Seldom Seen by Western Eyes

Despite the dangers, Laguna-based environmental photographer Tom Lamb has willingly traveled across the roof of the world to photograph blessings proffered by Tibetan elders and their heirs. In 2014, for example, Lamb trekked into the Himalayas to the remote and stunningly beautiful Palyul Choekhorling Monastery. There he witnessed the enthronement of His Holiness Drubwang Pema Norbu, a beatific child who has been recognized as the reincarnation of Penor Rinpoche, a venerated teacher who died in 2009 after revealing the Four Cycles of Heart Essence. In a singularly revealing and joyous portrait by Lamb, created when the photographer was in what he describes as “a meditative walking dream state,” a golden child raises a small bouquet toward heaven as rose petals fill the air and flutter to the temple floor, signaling the conclusion of a five-day religious celebration seldom seen by Western eyes.


Lamb was at the Dalai Lama’s side on a rare visit to Norgeyling, a remote Tibetan settlement camp in central India, a journey that increased Lamb’s admiration for those enduring hardship in exile. Lamb subsequently travelled to Vancouver, Canada, where His Holiness met with Tibetan arrivals who had recently been granted Canadian citizenship. In June of 2015 he accompanied His Holiness to his home in exile in Dharamsala, India, for the first of many 80th birthday celebrations and prayers for a long and healthy life. Lamb also attended a benefit in Orange County where His Holiness addressed issues such as climate change and Tibetan cultural preservation. This benefit was followed by a Global Compassion Summit at UC Irvine and the Honda Center where His Holiness Dalai Lama interacted with fellow Nobel Prize laureates, teachers and students.

A Concerned Photographer Embraces Contradictions

After training as a visual environmental educator and documentary photographer at the Hartford Art School and the Rhode Island School of Design, Tom Lamb has devoted his career to environmental and cultural issues affecting indigenous people. At the same time, he has advanced local and international environmental and cultural causes such as his newly formed Nying-Je Foundation for the preservation of Tibetan culture.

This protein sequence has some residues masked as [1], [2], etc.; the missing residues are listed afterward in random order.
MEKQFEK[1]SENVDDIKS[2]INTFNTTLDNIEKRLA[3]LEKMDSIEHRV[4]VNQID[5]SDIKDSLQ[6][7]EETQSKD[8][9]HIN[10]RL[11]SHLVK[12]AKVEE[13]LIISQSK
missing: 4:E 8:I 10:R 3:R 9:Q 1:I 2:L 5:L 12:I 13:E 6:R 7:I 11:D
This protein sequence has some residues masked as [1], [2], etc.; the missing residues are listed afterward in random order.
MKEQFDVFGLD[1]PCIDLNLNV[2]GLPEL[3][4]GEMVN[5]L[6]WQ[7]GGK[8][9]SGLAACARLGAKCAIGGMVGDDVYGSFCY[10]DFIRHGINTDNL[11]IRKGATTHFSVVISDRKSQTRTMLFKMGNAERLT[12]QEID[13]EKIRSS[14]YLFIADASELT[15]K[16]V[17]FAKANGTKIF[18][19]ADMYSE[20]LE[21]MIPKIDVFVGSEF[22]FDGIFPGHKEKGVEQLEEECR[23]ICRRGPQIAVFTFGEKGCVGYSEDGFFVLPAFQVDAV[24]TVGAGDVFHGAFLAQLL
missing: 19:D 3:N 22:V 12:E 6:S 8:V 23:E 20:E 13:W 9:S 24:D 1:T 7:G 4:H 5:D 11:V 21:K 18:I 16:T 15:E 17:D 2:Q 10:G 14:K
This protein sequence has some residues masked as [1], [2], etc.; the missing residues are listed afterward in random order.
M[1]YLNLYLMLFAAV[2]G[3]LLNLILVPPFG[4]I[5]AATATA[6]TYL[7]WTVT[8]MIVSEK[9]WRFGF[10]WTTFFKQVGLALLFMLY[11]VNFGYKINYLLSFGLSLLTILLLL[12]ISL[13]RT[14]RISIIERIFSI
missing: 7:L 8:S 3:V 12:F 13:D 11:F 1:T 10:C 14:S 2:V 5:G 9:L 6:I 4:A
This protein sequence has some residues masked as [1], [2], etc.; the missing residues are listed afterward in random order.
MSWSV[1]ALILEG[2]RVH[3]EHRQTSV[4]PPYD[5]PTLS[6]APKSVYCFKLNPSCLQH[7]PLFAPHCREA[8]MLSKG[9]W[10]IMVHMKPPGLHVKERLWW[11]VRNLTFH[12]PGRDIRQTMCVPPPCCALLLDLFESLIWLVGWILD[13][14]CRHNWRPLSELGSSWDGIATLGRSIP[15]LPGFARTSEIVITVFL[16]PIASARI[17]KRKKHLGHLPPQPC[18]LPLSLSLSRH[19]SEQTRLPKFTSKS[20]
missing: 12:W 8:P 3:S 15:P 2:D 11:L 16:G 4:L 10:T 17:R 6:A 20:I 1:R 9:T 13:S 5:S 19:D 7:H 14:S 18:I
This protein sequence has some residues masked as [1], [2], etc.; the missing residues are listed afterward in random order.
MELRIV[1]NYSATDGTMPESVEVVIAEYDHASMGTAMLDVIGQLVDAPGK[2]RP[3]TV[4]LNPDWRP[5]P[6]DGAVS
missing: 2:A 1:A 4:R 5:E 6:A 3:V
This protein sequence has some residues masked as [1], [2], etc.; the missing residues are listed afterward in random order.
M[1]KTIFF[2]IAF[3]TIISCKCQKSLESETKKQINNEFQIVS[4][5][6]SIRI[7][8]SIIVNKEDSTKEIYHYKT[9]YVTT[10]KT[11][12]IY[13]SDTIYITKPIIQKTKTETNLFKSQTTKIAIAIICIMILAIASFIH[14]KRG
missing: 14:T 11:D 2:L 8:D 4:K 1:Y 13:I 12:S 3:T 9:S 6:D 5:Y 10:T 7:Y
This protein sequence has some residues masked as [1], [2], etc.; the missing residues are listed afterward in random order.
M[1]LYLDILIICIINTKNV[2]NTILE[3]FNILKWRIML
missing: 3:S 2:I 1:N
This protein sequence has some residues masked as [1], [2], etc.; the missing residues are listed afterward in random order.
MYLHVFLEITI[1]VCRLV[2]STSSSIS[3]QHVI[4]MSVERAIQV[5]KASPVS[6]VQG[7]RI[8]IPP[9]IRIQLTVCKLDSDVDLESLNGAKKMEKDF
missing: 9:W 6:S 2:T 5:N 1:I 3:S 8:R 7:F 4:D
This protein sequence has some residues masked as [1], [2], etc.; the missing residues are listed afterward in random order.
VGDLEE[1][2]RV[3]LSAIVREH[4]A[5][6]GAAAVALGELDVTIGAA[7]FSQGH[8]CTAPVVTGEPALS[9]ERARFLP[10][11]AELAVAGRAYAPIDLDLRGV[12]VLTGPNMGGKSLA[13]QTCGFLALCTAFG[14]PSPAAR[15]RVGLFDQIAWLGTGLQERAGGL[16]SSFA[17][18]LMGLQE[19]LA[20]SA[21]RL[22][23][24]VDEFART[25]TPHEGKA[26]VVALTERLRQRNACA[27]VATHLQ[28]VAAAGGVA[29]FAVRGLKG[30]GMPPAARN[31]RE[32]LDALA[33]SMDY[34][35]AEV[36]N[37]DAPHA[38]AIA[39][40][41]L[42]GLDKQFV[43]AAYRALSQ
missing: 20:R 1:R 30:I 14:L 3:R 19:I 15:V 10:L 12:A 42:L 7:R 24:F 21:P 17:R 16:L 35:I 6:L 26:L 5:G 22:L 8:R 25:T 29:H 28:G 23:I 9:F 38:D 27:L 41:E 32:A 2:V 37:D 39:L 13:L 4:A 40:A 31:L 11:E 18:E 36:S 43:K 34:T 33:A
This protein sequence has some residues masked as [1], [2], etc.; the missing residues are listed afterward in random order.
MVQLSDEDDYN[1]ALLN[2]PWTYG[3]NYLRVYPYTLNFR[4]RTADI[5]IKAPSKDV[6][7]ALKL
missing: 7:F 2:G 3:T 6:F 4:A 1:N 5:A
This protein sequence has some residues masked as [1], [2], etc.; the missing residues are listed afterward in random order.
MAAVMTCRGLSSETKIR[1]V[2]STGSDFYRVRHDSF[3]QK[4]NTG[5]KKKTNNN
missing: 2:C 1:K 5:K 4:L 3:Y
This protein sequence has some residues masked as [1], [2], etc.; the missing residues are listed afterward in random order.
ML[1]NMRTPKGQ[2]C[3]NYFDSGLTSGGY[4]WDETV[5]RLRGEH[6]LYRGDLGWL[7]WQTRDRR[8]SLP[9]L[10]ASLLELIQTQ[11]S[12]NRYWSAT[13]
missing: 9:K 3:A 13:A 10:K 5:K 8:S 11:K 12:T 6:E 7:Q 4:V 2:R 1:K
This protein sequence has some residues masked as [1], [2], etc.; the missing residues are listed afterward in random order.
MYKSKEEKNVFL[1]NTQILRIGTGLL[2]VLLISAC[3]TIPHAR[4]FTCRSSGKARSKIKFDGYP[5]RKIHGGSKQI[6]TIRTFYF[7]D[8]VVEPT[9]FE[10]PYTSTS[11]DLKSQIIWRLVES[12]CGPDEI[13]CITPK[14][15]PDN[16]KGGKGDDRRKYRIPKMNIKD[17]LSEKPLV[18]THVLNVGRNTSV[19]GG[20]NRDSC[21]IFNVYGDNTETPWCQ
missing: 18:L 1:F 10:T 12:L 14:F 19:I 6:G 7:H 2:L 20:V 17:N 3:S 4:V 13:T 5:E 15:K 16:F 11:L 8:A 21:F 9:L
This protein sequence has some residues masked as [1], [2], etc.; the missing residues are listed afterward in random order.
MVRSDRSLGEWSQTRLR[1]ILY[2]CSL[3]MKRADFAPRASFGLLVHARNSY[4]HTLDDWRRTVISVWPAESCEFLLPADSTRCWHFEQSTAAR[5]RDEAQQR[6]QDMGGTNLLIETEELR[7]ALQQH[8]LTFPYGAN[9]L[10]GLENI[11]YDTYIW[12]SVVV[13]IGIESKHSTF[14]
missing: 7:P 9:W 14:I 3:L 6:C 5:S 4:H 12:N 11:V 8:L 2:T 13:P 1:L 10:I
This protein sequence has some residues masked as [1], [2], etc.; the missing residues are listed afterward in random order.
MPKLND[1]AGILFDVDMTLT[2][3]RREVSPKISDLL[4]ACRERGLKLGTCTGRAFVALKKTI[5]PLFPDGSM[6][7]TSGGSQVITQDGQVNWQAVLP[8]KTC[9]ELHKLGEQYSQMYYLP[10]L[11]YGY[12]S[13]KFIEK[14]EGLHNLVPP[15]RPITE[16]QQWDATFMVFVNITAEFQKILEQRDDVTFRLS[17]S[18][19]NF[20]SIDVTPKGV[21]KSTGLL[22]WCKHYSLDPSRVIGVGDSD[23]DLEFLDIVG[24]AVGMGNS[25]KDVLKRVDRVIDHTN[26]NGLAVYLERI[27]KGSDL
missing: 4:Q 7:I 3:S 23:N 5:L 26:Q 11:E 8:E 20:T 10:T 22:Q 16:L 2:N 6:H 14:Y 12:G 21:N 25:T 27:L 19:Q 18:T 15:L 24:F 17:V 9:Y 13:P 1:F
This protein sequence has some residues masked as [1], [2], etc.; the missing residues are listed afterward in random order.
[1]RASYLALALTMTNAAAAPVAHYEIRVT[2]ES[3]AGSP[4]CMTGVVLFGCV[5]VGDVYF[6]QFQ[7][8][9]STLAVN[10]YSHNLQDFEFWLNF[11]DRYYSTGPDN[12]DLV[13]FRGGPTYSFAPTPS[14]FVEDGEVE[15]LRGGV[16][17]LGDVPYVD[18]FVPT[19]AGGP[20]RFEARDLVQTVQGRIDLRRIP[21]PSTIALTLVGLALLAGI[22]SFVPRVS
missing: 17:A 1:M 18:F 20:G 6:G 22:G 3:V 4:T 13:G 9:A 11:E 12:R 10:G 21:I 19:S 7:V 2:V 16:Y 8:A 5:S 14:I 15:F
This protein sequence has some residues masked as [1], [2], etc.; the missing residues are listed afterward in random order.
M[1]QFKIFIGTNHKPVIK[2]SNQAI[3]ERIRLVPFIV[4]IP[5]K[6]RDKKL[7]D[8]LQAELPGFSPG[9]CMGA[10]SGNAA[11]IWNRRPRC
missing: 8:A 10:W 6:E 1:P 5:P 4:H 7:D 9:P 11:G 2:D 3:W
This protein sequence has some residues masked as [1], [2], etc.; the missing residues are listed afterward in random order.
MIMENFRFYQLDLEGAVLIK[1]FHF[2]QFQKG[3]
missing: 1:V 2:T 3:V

Lamb has created dramatic aerial photographs of worldwide challenges from a land use and preservation perspective. His photographs are also intended to help the viewer understand how land functions as social space. While seeking transcendence, this concerned photographer embraces the real world’s ironies and contradictions.

Lamb was the Vice President of the US-China Environmental Fund, the first non-government environmental organization with an office in China. There he was project director for the Beading International Friendship Forest at the Badaling Great Wall and the Wolong Giant Panda Nature Reserve project in Sichuan Province. During his stay in Western Sichuan in the early 1990s, Lamb encountered the art, culture and traditions of Tibet. It was this experience that subsequently inspired him to create panoramic views of the Lhasa glacis as well as capture the stark beauty of the Tibetan grasslands. By accident or fate, he was the first Westerner in 50 years to gain sanctioned access to Aba County, a previously lost horizon where he captured gobsmacking views of earthen structures, mountains and monasteries while continuing to make empathetic photographic portraits of Tibetans from many walks of life.

Art & Faith Can Contribute to Peaceful Solutions

On the surface, Lamb’s photographs are seductively beautiful. Their colors, patterns and textures emerge as lyrical abstractions that free the viewer from references to perspective, scale and function. In so doing, they reveal an inner beauty and spirituality that resonate with the Dalai Lama’s most inspired teachings. While more strife on the roof of the world probably lies ahead, Tom Lamb’s Tibetan photographs metaphorically implore the hotheads on both sides to give peace a chance.

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See more of Tom Lamb’s work at lambstudio.com